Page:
Monday , November 28 2016
Home / NRIs Corner / Indian-American charged in USD 1.9 million fraud scheme

Indian-American charged in USD 1.9 million fraud scheme

teen-arrests-handcuffs

New York: A Indian-American former president of a construction company has been arrested and charged in a USD 1.9 million fraud scheme in which he underpaid dozens of his employees, some of whom were working illegally.

Yashvant Patel, 59, has been charged with four counts of mail fraud and four counts of making false statements in documents required to be kept under federal laws. The indictment seeks forfeiture from Patel of USD 1.9 million.

While each count of mail fraud carries a maximum sentence of 20 years in prison and a USD 250,000 fine, each count of making false statements carries a maximum sentence of five years in prison and a USD 250,000 fine.

Patel, who was arrested last week near Chicago, paid less-than-union-scale wages to dozens of employees, including illegal aliens, in order to reduce the employer contributions to benefit funds, according to the indictment.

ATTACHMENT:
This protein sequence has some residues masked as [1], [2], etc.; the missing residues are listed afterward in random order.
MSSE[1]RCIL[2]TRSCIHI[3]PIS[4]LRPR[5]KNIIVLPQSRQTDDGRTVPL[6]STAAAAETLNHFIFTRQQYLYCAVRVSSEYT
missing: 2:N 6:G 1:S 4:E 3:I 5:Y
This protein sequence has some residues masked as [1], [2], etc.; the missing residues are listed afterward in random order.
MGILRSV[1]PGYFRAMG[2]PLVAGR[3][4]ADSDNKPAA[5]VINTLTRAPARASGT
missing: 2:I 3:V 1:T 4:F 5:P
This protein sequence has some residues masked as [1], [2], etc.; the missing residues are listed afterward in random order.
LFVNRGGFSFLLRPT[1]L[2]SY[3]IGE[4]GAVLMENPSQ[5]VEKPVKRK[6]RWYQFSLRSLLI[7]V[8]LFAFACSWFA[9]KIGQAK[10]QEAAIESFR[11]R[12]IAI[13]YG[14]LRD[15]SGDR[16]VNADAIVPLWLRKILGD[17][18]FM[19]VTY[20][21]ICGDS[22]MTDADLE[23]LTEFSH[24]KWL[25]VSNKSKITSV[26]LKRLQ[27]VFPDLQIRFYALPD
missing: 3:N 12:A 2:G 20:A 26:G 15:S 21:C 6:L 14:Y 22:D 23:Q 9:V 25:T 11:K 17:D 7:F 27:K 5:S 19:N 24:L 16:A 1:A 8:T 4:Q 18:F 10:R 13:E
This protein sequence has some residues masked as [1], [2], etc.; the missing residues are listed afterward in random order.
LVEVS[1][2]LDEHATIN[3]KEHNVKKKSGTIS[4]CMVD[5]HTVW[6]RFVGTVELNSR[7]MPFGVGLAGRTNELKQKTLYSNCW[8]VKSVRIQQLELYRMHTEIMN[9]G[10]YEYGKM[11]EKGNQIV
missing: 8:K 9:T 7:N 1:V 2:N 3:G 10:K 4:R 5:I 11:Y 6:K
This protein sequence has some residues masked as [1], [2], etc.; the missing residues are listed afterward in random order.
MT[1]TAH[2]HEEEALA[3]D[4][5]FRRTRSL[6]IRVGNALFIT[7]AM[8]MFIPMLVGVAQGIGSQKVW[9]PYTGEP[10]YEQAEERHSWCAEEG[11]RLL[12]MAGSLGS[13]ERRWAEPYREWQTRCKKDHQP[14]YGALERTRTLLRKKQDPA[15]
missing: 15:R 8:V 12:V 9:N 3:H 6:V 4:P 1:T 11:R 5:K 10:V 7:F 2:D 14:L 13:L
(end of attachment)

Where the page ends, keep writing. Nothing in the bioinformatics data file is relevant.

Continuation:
Patel falsely reported that his company My Baps and a sister firm, Vijay Construction, owed approximately USD 600,000 less to the benefit funds and approximately USD 1.3 million less to the companies’ employees than what was required by collective-bargaining agreements with the union, the indictment added.

From January 2009 to October 2010, Patel controlled the daily operations and finances of My Baps and Vijay, both of which operated as concrete and asphalt contractors in Chicago.

He had authority over the bank accounts of both the companies and approved expenditures to outside entities, including monthly payments to the benefit funds.

The benefit funds, in turn, provided union members with pension, health and training benefits.

The indictment charges that Patel under-reported approximately 33,000 hours of work performed by his employees, some of whom were not lawfully entitled to work in the US, resulting in lower employer contributions into the union’s benefit funds.

Patel paid many of these workers in under-the-table cash payments, at wages that were less than what was required by the collective-bargaining agreements, the indictment said.